Overall I like the aesthetic of the MKII, the build quality is a bit better than others. It has all the basic functions most people want, and if you can get it in red and black it looks pretty damn awesome. However, I feel like it is lacking in features that make it stand out from the crowd, and if you’re an Ableton user like me, I feel like you can get a lot more features with the Novation Launchkey. If you aren’t an Ableton user this is still a good option in the $100 range.

Novation Launchkey Mini [MK3]

The Novation Launch Key is quite similar to the MPK in that they both have the same amount of keys, pads and assignable knobs. The Launchkey MK3 makes use of touch strips for pitch bend and modulation which is a bit more natural than using the MPK’s joystick in my opinion. 

While the Launchkey MINI can be used in any DAW it is very clearly made to be integrated with Ableton. With controls for scene launching, navigating through through tracks, capturing MIDI and more.

It also has useful features like an arpeggiator and Fixed Chord mode which lets you assign a fixed chord shape to the keys and play it with one finger, transposing it as you move around the keys.

The design is sleek and stylish with a brushed matte finish and slim build that just feels like it’s premium quality in comparison to other controllers that tend to feel cheap and plastic. 

Tech Specs

  • Unique features: Pitchbend/Mod touch strips, fixed chord mode, capture MIDI, scene up/down, tracks function, MIDI channel selection.
  • Keys: 25 Minikeys
  • Pads: 16 RGB Backlit, velocity sensitive pads.
  • Knobs: 8
  • Octaves: Octave Up/Down Buttons 
  • Inputs: 1/4″ TRS for sustain pedal.
  • Outputs: 3.5mm MIDI out.
  • Power: USB Powered
  • Additional Controls: Play, record, stop, solo, mute.

As a long time Ableton user and fan boy, I may be biased towards something that is so well integrated it, but in my opinion this is the best option in the $100 range. The only reason it doesn’t get five stars is because the Seaboard simply cant be beaten in features, design, and quality. If you can’t afford a Seaboard or prefer a more classic style controller, the Launchkey MK3 will not let you down.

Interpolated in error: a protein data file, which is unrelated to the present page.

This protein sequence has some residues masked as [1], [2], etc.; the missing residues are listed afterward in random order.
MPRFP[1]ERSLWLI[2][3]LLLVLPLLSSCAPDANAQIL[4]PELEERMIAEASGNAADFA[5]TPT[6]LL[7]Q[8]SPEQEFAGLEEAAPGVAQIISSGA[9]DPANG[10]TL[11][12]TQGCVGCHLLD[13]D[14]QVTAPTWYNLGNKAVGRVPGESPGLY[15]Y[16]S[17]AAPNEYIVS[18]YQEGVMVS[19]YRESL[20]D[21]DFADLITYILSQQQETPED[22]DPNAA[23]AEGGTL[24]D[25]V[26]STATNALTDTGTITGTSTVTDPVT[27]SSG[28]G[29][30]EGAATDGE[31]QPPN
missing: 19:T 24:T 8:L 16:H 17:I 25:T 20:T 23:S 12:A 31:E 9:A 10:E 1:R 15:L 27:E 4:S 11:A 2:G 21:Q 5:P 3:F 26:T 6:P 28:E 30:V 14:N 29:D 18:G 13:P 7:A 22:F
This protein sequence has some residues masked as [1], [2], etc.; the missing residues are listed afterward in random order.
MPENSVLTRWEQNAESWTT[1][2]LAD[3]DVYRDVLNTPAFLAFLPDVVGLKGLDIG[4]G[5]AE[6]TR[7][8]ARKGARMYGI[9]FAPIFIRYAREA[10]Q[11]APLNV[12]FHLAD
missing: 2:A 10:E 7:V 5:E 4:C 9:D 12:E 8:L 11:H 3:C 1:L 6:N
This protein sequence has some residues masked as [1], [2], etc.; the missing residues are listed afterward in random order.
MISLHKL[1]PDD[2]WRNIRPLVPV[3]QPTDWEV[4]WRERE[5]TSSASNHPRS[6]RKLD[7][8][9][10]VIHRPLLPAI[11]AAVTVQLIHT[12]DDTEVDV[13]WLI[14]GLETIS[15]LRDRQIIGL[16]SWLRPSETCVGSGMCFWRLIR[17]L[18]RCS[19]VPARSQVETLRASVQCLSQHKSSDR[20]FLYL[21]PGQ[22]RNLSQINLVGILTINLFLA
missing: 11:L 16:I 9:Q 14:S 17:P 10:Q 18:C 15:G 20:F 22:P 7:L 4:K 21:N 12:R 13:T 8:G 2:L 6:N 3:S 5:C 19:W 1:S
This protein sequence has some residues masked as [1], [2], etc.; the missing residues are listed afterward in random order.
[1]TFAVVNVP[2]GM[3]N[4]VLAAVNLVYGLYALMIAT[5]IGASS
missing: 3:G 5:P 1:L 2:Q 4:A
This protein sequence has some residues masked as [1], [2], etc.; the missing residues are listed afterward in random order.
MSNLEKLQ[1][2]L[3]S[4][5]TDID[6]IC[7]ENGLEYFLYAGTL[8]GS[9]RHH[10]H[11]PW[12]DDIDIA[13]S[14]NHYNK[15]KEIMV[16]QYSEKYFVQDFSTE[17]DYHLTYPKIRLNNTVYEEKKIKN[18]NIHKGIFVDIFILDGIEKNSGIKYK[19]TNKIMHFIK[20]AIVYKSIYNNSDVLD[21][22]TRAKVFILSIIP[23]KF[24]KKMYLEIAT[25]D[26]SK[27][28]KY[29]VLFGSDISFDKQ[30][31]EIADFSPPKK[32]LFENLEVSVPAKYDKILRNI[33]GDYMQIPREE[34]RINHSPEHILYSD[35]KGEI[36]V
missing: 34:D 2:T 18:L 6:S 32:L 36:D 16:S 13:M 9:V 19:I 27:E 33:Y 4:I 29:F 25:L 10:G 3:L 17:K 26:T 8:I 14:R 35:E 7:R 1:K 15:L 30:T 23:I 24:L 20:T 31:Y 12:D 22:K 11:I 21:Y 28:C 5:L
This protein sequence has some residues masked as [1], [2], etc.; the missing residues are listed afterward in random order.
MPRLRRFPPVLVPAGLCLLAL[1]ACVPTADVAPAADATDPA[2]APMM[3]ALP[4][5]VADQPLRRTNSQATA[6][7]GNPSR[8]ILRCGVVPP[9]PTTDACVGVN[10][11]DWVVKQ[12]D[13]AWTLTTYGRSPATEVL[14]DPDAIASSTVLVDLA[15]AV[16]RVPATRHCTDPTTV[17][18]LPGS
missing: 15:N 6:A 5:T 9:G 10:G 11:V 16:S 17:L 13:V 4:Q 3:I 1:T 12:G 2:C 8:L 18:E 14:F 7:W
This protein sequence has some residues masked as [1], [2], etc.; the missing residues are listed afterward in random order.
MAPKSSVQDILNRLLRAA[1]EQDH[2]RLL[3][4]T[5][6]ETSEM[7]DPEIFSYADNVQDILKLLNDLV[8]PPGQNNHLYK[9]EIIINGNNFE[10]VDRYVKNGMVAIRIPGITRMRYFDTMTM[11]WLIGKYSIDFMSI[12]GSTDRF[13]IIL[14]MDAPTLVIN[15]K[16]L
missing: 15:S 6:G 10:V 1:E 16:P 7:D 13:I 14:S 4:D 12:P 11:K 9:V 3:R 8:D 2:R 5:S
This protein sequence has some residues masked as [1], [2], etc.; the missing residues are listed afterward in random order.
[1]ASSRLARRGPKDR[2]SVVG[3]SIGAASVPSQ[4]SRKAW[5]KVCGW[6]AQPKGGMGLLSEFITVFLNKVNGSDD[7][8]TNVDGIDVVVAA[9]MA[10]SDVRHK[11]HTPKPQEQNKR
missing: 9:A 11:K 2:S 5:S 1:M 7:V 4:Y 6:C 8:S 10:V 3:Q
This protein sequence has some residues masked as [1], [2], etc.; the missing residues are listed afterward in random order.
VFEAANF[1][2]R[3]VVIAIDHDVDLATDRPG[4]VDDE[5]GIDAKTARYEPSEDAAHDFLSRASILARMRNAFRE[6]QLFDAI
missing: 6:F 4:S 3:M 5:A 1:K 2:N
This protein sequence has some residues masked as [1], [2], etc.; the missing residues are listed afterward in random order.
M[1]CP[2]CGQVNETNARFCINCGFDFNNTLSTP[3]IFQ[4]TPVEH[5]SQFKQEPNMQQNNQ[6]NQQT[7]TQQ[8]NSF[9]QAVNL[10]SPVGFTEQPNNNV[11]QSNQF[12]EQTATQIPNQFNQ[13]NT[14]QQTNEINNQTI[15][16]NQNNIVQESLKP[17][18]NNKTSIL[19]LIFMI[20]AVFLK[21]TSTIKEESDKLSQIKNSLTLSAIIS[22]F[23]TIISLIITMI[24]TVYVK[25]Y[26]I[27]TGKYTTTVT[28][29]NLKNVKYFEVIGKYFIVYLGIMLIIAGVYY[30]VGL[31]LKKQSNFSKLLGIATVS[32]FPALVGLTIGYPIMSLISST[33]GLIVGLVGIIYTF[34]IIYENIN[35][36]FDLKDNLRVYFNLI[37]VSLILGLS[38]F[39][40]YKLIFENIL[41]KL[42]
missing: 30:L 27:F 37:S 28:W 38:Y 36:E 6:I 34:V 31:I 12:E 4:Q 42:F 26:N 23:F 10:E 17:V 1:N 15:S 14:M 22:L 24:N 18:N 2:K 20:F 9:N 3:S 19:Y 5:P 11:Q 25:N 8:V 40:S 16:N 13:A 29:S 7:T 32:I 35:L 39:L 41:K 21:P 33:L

Alesis V25

The Alesis V25 is a neat, stylish looking mini keyboard with drum pads, navigation, knobs and all the basic controls we see on other MIDI keyboards. However, there are no unique features that make it stand out, and getting the key velocity to work nicely requires a firmware update and some configuration. There is also no sustain pedal input. It also lacks basic DAW control and navigation such as play/pause/stop etc.

It does come with a neat little software package including Pro Tools | First Alesis Edition, Ableton Live Lite 9 and Eleven Lite,  Mini Grand, DB-33 and Xpand!2. Which add a bit of value to the keyboard. 

Tech Specs

  • Unique features: The only keyboard on this list that has normal pitch/mod wheels.
  • Keys: 25 Full-sized, square front keys
  • Pads: 8 RGB Backlit, velocity and pressure sensitive pads.
  • Knobs: 4 
  • Buttons: 4
  • Octaves: Octave Up/Down Buttons 
  • Power: USB Powered
  • Additional Controls: None

Entering the below $100 range the Alesis V25 doesn’t offer much more than good looks and average features. I’d much rather pay a bit more and go for the MPK or Launchkey.

Korg NanoKEY2

The NanoKEY2 is a basic, low cost MIDI keyboard. It’s compact and doesn’t have any super impressive, cutting edge features. However, the design is very well thought out and it feels like every feature was strategically selected to get the best use out of every inch.